FINRA Fines MetLife Securities and Affiliates $1.2 Million for Email Supervision Failures
Investigation of Broker Misconduct Continuing
Washington, D.C. — The Financial Industry Regulatory Authority (FINRA) announced today that it has fined MetLife Securities, Inc., and three of its affiliates a total of $1.2 million for failing to establish an adequate supervisory system for the review of brokers' email correspondence with the public. The fine also resolves charges of failing to establish adequate supervisory procedures relating to broker participation in outside business activities and private securities transactions.
Those failures allowed two MetLife Securities brokers to engage in undisclosed outside business activities and private securities transactions without detection by the firm, costing some firm customers millions of dollars.
The three MetLife Securities affiliates are New England Securities Corp., Walnut Street Securities, Inc. and Tower Square Securities, Inc. All are headquartered in New York.
From March 1999 to December 2006, MetLife Securities and its affiliate broker-dealers had in place written supervisory procedures mandating that all securities-related emails of brokers be reviewed by a supervisor. However, the firms did not have a system in place that enabled supervisors to directly monitor the email communications of brokers. Instead, the firms relied on the brokers themselves to forward their emails to supervisors for review. To monitor compliance with the email-forwarding requirement, the firms encouraged — but did not require — managers to inspect brokers' computers for any emails that had not been forwarded as required. But brokers were able to delete their emails from their assigned computers, thus rendering spot-checks unreliable.
The firms also conducted annual branch audits, which were likewise ineffective because they did not allow for timely detection of email-forwarding failures. Moreover, the method employed by the auditors to identify email-forwarding deficiencies (prior to July 2005) was itself flawed, consisting mainly of a review of hard-copy files for any correspondence (including emails) that had not been forwarded. Brokers were therefore able to withhold emails without detection by the firm and conceal evidence or "red flags" of misconduct contained in their emails.
"Although FINRA's rules afford firms the flexibility to tailor procedures that are appropriate for their particular business models, all firms must have the ability to flag emails that may evidence misconduct," said Susan L. Merrill, FINRA Executive Vice President and Chief of Enforcement. "Relying on brokers to provide copies of their own emails to supervisors for review is hardly an effective means to detect such misconduct."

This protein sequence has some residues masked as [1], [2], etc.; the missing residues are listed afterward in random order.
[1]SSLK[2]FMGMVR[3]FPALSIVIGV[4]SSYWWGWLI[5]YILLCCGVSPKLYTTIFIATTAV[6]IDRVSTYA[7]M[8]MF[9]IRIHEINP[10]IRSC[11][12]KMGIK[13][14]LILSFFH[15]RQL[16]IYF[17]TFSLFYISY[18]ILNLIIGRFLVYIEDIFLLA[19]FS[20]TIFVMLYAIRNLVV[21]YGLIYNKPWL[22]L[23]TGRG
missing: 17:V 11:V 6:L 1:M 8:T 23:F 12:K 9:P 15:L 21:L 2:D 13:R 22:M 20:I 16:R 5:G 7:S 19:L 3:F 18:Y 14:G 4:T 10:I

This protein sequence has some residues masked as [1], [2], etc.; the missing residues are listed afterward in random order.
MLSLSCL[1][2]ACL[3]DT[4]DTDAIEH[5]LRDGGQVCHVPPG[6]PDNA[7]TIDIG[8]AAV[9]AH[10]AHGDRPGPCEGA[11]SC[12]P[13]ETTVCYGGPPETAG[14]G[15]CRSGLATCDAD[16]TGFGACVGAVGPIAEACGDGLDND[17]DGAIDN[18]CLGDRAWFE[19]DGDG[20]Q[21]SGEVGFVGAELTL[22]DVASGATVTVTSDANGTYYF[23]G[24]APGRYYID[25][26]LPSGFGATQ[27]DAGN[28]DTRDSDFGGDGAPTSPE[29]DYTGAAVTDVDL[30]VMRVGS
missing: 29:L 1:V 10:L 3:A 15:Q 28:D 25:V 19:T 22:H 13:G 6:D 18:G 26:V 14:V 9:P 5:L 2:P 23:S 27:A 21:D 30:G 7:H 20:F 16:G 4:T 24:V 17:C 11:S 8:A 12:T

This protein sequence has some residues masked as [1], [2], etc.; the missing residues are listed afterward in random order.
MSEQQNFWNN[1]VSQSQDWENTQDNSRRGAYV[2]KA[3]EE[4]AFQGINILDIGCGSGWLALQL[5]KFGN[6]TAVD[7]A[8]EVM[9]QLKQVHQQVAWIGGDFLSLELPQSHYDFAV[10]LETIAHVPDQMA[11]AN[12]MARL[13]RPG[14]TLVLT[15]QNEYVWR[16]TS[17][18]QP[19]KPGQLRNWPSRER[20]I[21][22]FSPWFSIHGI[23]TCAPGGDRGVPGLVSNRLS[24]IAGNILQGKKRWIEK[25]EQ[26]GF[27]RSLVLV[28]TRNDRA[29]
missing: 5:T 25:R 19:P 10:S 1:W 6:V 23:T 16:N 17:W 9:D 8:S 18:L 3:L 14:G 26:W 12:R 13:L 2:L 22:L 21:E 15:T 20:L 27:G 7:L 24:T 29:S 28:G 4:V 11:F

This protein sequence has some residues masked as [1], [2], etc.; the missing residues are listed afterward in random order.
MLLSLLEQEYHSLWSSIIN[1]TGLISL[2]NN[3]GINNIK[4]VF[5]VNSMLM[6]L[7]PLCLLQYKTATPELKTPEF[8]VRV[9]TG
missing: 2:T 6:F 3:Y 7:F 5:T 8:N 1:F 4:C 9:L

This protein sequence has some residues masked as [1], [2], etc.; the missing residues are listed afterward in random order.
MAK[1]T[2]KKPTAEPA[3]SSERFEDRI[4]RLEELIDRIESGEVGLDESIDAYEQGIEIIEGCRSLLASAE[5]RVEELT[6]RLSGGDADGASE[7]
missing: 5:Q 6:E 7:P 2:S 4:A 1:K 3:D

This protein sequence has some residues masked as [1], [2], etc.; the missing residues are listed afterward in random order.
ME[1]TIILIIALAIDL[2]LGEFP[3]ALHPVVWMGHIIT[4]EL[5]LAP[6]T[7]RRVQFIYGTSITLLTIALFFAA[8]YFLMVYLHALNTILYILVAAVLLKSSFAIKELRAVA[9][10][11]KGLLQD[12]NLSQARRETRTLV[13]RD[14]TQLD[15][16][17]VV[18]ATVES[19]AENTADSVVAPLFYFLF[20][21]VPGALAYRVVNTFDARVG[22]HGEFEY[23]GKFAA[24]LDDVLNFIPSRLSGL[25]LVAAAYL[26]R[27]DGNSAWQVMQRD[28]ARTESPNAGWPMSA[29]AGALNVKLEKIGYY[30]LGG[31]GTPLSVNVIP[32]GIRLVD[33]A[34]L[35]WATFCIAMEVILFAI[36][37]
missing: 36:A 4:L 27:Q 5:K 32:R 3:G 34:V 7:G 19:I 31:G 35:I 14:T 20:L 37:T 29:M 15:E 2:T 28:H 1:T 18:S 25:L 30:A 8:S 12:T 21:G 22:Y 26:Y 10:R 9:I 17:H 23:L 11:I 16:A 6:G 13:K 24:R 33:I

FINRA further found that during the period from March 1999 through December 2006, two MetLife Securities brokers engaged in undisclosed outside business activities and private securities transactions without detection by the firm, although the misconduct was reflected in more than 100 separate emails that the brokers sent or received using their MetLife Securities email addresses. MetLife Securities did not discover the misconduct of either broker through supervisory review of emails because the brokers did not forward their emails to their respective supervisors. MetLife Securities ultimately discovered that one of those brokers, Mark Salyer, stole nearly $6 million from his customers in connection with his participation in numerous private securities transactions to raise capital for real estate development companies with which he had a relationship. In January 2009 the SEC barred Salyer from association with any broker, dealer or investment adviser. FINRA's investigation of the misconduct of the other MetLife broker is continuing.
FINRA also found that the firms' inability to ensure compliance with the email-forwarding requirement meant they could not adequately enforce their own supervisory procedures relating to outside business activities and private securities transactions.
In concluding this settlement, the firms neither admitted nor denied the charges, but consented to the entry of FINRA's findings.
Investors can obtain more information about, and the disciplinary record of, any FINRA-registered broker or brokerage firm by using FINRA's BrokerCheck. FINRA makes BrokerCheck available at no charge. In 2008, members of the public used this service to conduct 11.6 million reviews of broker or firm records. Investors can access BrokerCheck at www.finra.org/brokercheck or by calling (800) 289-9999.
FINRA, the Financial Industry Regulatory Authority, is the largest independent regulator for all securities firms doing business in the United States. FINRA is dedicated to investor protection and market integrity through comprehensive regulation. FINRA touches virtually every aspect of the securities business — from registering and educating all industry participants to examining securities firms; writing and enforcing rules and the federal securities laws; informing and educating the investing public; providing trade reporting and other industry utilities; and administering the largest dispute resolution forum for investors and firms.
For more information, please visit our Web site at www.finra.org.